Adopted by the 60 participants at the International Islamic Climate Change Symposium held early last week in Istanbul, the Declaration urges governments to deliver a strong, new international climate agreement in Paris this December that will signal the end of the road for polluting fossil fuels. The Declaration can give us a chance to limit global warming levels by 2 or preferably 1.5 degrees Celsius.
The Declaration presents the moral case, based on Islamic teachings, for Muslims and people of all faiths worldwide to take urgent climate action. It was drafted by a large, diverse team of international Islamic scholars from around the world following a lengthy consultation period prior to the symposium.
The Declaration calls for a rapid phase-out of fossil fuels and a switch to 100% renewable energy as well as increased support for vulnerable communities who are already suffering from the impact of climate change. People from all walks of life are calling on governments to scale up the transition away from fossil fuels. Wealthy and oil-producing nations are urged to phase out all greenhouse gas emissions by 2050. All people, leaders and businesses are invited to commit to 100% renewable energy in order to tackle climate change, reduce poverty, and achieve sustainable development.
Al Arabiya TV reports that Saudi Arabia has extradited from Lebanon a prime suspect with responsibility for the 1996 bombing of a US barrack in Al-Khobar. Ahmed al-Mughassil, who has also been indicted by the United States, was captured in Beirut and transferred to Saudi Arabia.
Saudi Arabia is holding the main suspect in the 1996 bombing of the Khobar Towers residence at a U.S. military base in the country, pan Arab newspaper Asharq al-Awsat reported Wednesday.
The newspaper said Ahmed al-Mughassil, leader of the Hezbollah al-Hejaz who had been indicted by a U.S. court for the attack that killed 19 U.S. service personnel and wounded almost 500 people, had been captured in the Lebanese capital Beirut and transferred to Riyadh.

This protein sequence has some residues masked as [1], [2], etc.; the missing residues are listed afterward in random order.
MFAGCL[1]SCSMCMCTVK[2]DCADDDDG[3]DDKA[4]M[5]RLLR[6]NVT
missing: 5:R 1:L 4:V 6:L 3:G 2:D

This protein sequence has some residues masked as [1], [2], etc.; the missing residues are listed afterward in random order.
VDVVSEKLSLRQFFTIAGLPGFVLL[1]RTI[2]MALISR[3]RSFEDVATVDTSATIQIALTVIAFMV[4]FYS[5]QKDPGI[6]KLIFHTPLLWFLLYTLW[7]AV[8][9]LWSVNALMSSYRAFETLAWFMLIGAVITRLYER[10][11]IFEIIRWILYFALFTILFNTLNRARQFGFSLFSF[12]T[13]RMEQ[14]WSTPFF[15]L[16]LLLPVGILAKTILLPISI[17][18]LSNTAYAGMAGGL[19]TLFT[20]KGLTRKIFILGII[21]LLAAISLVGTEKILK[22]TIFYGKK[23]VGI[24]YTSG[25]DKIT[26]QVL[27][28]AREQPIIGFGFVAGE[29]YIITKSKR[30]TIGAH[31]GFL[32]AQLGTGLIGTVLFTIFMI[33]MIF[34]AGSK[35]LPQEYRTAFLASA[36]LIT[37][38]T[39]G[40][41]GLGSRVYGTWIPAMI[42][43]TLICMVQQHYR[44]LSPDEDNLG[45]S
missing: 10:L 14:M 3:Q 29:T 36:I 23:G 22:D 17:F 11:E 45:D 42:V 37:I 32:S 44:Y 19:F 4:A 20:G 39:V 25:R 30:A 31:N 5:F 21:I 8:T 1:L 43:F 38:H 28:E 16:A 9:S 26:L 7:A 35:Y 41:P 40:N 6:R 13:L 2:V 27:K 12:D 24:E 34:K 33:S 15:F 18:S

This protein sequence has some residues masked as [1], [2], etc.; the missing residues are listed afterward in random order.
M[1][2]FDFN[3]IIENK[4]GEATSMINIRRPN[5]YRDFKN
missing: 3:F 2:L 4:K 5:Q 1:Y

Both Saudi Arabia and the United States have accused Iran of being behind the truck-bomb attack, although Iran has denied any responsibility.
Asharq al-Awsat quoted official Saudi sources as saying the country’s security service had received information on al-Mughassil’s presence in Beirut.
“The discovery of Mughassil and his arrest in Lebanon and his subsequent transfer to Saudi Arabia is a qualitative achievement, for the man had been in disguise in a way that made it hard to identify him,” Asharq al-Awsat said, without elaborating on when he was captured and who captured him.
The plunge in the Chinese stock market hammered stock markets around the world. Saudi Arabia wasn’t spared. The Saudi market, Tadawal, dropped 5.88% with most of the damage coming to oil futures, Arab News reports. China, now the largest importer of Saudi oil, is seen to be facing a contraction and thus lower demand for oil. This is driving oil prices down around the world. The Gulf, already facing economic pressure from lower oil prices since last year, is going to be squeezed a bit more.
Tadawul slips to 29-month low
JEDDAH: The Saudi stock market (Tadawul) had a steep fall as crude oil futures fell sharply on Monday.
The plunge was a 29-month low, which erased more than SR375 billion ($100 billion) of market value.
The Tadawul All-Share Index dropped 5.88 percent to 7,024.6 points, breaking major technical support on its December low of 7,226 points.
The value of traded shares reached SR7.83 billion on Monday despite big drops in petrochemical, industrial investment and real estate sectors.
The Tadawul index, which plunged 6.9 percent on Sunday, has now lost 23 percent in August, erasing more than $100 billion of market value, Reuters reported.
James Reeve, deputy chief economist and assistant general manager at Samba Financial Group, told Arab News that most global stock markets have been oversold and there will be some bounce back, especially in the United States and Europe.